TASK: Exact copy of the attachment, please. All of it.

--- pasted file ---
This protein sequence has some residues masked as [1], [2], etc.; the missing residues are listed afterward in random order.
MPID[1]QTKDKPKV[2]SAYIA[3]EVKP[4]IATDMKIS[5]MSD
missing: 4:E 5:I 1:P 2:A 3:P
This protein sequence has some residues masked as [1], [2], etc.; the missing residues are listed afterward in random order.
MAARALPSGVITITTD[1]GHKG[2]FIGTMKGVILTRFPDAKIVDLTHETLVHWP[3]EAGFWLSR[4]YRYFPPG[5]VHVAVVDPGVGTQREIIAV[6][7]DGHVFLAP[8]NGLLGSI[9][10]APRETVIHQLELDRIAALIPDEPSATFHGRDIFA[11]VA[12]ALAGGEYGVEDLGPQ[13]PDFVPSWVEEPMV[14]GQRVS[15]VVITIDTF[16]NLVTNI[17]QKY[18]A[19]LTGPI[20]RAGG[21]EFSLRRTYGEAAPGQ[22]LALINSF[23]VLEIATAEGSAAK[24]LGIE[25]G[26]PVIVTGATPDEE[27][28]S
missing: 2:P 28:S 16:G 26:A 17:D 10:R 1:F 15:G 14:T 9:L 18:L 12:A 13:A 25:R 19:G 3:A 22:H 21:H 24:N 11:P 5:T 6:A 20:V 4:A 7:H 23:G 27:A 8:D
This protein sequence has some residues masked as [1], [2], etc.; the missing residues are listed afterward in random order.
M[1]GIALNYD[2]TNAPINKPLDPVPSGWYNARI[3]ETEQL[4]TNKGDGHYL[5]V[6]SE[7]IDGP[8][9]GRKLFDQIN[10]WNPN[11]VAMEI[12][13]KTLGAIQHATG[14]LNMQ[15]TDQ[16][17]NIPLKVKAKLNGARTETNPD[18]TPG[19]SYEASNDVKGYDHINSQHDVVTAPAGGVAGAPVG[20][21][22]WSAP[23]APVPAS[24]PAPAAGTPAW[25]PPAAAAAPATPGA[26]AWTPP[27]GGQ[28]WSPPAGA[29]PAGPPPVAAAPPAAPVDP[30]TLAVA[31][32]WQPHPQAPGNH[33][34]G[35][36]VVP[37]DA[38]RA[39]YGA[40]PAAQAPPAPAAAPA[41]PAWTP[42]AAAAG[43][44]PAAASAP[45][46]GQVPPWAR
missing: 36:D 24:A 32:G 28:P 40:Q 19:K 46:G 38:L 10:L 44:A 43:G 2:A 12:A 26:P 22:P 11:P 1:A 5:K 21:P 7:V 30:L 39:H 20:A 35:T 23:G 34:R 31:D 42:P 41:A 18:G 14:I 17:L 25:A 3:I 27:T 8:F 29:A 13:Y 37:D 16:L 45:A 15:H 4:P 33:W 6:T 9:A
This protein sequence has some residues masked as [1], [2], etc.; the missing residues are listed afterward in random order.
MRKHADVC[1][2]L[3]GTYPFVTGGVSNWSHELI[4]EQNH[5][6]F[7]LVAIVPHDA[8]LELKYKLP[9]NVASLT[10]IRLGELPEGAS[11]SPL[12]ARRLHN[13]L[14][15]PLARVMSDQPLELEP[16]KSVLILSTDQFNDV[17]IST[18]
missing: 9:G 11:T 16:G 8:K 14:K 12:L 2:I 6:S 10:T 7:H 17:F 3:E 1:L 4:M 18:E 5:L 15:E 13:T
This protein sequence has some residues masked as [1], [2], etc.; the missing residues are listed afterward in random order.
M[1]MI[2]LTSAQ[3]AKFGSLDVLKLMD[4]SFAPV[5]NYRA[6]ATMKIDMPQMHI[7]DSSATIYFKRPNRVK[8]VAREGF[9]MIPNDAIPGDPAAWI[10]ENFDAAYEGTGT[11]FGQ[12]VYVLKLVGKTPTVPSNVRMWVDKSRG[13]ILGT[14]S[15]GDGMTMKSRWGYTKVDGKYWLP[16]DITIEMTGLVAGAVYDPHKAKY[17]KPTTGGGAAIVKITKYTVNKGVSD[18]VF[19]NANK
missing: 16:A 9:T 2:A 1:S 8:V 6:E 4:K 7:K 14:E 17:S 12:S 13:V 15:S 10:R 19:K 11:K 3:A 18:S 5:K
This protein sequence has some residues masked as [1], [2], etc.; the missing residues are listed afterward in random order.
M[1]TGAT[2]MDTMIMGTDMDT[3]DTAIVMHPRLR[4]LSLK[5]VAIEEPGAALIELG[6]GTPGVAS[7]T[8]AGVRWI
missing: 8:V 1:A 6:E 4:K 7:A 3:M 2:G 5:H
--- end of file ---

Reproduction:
This protein sequence has some residues masked as [1], [2], etc.; the missing residues are listed afterward in random order.
MPID[1]QTKDKPKV[2]SAYIA[3]EVKP[4]IATDMKIS[5]MSD
missing: 4:E 5:I 1:P 2:A 3:P
This protein sequence has some residues masked as [1], [2], etc.; the missing residues are listed afterward in random order.
MAARALPSGVITITTD[1]GHKG[2]FIGTMKGVILTRFPDAKIVDLTHETLVHWP[3]EAGFWLSR[4]YRYFPPG[5]VHVAVVDPGVGTQREIIAV[6][7]DGHVFLAP[8]NGLLGSI[9][10]APRETVIHQLELDRIAALIPDEPSATFHGRDIFA[11]VA[12]ALAGGEYGVEDLGPQ[13]PDFVPSWVEEPMV[14]GQRVS[15]VVITIDTF[16]NLVTNI[17]QKY[18]A[19]LTGPI[20]RAGG[21]EFSLRRTYGEAAPGQ[22]LALINSF[23]VLEIATAEGSAAK[24]LGIE[25]G[26]PVIVTGATPDEE[27][28]S
missing: 2:P 28:S 16:G 26:A 17:D 10:R 1:F 15:G 14:T 9:L 18:L 12:A 13:A 25:R 19:G 3:A 22:H 21:H 24:N 11:P 5:T 6:A 20:V 4:A 7:H 23:G 27:A 8:D
This protein sequence has some residues masked as [1], [2], etc.; the missing residues are listed afterward in random order.
M[1]GIALNYD[2]TNAPINKPLDPVPSGWYNARI[3]ETEQL[4]TNKGDGHYL[5]V[6]SE[7]IDGP[8][9]GRKLFDQIN[10]WNPN[11]VAMEI[12][13]KTLGAIQHATG[14]LNMQ[15]TDQ[16][17]NIPLKVKAKLNGARTETNPD[18]TPG[19]SYEASNDVKGYDHINSQHDVVTAPAGGVAGAPVG[20][21][22]WSAP[23]APVPAS[24]PAPAAGTPAW[25]PPAAAAAPATPGA[26]AWTPP[27]GGQ[28]WSPPAGA[29]PAGPPPVAAAPPAAPVDP[30]TLAVA[31][32]WQPHPQAPGNH[33][34]G[35][36]VVP[37]DA[38]RA[39]YGA[40]PAAQAPPAPAAAPA[41]PAWTP[42]AAAAG[43][44]PAAASAP[45][46]GQVPPWAR
missing: 36:D 24:A 32:G 28:P 40:Q 19:K 46:G 38:L 10:L 44:A 43:G 2:A 12:A 26:P 22:P 11:P 1:A 5:K 21:P 7:V 30:L 39:H 20:A 35:T 23:G 34:R 31:D 42:P 41:A 18:G 14:I 17:L 25:A 3:I 27:T 8:F 29:A 13:Y 37:D 16:L 45:A 15:H 4:P 33:W 6:T 9:A
This protein sequence has some residues masked as [1], [2], etc.; the missing residues are listed afterward in random order.
MRKHADVC[1][2]L[3]GTYPFVTGGVSNWSHELI[4]EQNH[5][6]F[7]LVAIVPHDA[8]LELKYKLP[9]NVASLT[10]IRLGELPEGAS[11]SPL[12]ARRLHN[13]L[14][15]PLARVMSDQPLELEP[16]KSVLILSTDQFNDV[17]IST[18]
missing: 9:G 11:T 16:G 8:K 14:K 12:L 2:I 6:S 10:T 7:H 17:F 3:E 1:L 4:M 18:E 5:L 15:E 13:T
This protein sequence has some residues masked as [1], [2], etc.; the missing residues are listed afterward in random order.
M[1]MI[2]LTSAQ[3]AKFGSLDVLKLMD[4]SFAPV[5]NYRA[6]ATMKIDMPQMHI[7]DSSATIYFKRPNRVK[8]VAREGF[9]MIPNDAIPGDPAAWI[10]ENFDAAYEGTGT[11]FGQ[12]VYVLKLVGKTPTVPSNVRMWVDKSRG[13]ILGT[14]S[15]GDGMTMKSRWGYTKVDGKYWLP[16]DITIEMTGLVAGAVYDPHKAKY[17]KPTTGGGAAIVKITKYTVNKGVSD[18]VF[19]NANK
missing: 16:A 9:T 2:A 1:S 8:V 6:E 4:K 7:K 14:E 17:S 12:S 13:V 15:S 10:R 19:K 11:K 3:A 18:S 5:K
This protein sequence has some residues masked as [1], [2], etc.; the missing residues are listed afterward in random order.
M[1]TGAT[2]MDTMIMGTDMDT[3]DTAIVMHPRLR[4]LSLK[5]VAIEEPGAALIELG[6]GTPGVAS[7]T[8]AGVRWI
missing: 8:V 1:A 6:E 4:K 7:A 3:M 2:G 5:H